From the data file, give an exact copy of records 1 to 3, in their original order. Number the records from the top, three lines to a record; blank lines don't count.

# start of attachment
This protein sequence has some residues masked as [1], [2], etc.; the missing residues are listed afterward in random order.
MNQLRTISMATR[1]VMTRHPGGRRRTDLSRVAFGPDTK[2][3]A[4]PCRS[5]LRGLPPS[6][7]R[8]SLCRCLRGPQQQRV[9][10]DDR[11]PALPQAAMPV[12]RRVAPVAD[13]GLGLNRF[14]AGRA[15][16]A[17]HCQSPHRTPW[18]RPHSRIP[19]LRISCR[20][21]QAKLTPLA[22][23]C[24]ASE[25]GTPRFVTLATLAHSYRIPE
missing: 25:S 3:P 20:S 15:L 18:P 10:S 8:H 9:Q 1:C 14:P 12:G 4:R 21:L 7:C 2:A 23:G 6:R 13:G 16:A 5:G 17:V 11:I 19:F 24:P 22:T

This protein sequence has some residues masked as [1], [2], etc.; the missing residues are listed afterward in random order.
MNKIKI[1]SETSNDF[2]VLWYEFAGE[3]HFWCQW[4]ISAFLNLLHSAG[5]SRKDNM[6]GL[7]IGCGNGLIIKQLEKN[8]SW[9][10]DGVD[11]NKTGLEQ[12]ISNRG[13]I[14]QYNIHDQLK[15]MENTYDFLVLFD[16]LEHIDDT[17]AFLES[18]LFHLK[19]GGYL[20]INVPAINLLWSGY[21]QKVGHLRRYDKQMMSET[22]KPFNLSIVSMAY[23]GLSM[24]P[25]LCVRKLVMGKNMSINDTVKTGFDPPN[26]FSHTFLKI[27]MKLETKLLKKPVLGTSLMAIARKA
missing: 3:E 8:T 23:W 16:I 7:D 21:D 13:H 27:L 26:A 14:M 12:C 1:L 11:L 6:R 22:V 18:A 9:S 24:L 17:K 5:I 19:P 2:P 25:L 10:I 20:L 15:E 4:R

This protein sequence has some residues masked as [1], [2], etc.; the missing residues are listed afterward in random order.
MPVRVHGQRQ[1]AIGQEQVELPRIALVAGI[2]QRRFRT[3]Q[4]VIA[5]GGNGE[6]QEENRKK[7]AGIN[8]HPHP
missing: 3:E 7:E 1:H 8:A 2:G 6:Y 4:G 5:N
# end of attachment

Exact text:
This protein sequence has some residues masked as [1], [2], etc.; the missing residues are listed afterward in random order.
MNQLRTISMATR[1]VMTRHPGGRRRTDLSRVAFGPDTK[2][3]A[4]PCRS[5]LRGLPPS[6][7]R[8]SLCRCLRGPQQQRV[9][10]DDR[11]PALPQAAMPV[12]RRVAPVAD[13]GLGLNRF[14]AGRA[15][16]A[17]HCQSPHRTPW[18]RPHSRIP[19]LRISCR[20][21]QAKLTPLA[22][23]C[24]ASE[25]GTPRFVTLATLAHSYRIPE
missing: 25:S 3:P 20:S 15:L 18:P 10:S 8:H 9:Q 1:C 14:P 12:G 4:R 21:L 7:C 2:A 23:G 6:R 13:G 16:A 5:G 17:V 11:I 19:F 24:P 22:T

This protein sequence has some residues masked as [1], [2], etc.; the missing residues are listed afterward in random order.
MNKIKI[1]SETSNDF[2]VLWYEFAGE[3]HFWCQW[4]ISAFLNLLHSAG[5]SRKDNM[6]GL[7]IGCGNGLIIKQLEKN[8]SW[9][10]DGVD[11]NKTGLEQ[12]ISNRG[13]I[14]QYNIHDQLK[15]MENTYDFLVLFD[16]LEHIDDT[17]AFLES[18]LFHLK[19]GGYL[20]INVPAINLLWSGY[21]QKVGHLRRYDKQMMSET[22]KPFNLSIVSMAY[23]GLSM[24]P[25]LCVRKLVMGKNMSINDTVKTGFDPPN[26]FSHTFLKI[27]MKLETKLLKKPVLGTSLMAIARKA
missing: 3:E 8:T 23:W 16:I 7:D 21:D 13:H 27:L 26:A 14:M 12:C 1:L 11:L 6:R 22:V 18:A 9:S 24:L 17:K 5:I 19:P 2:P 25:L 10:I 20:L 15:E 4:R

This protein sequence has some residues masked as [1], [2], etc.; the missing residues are listed afterward in random order.
MPVRVHGQRQ[1]AIGQEQVELPRIALVAGI[2]QRRFRT[3]Q[4]VIA[5]GGNGE[6]QEENRKK[7]AGIN[8]HPHP
missing: 3:E 7:E 1:H 8:A 2:G 6:Y 4:G 5:N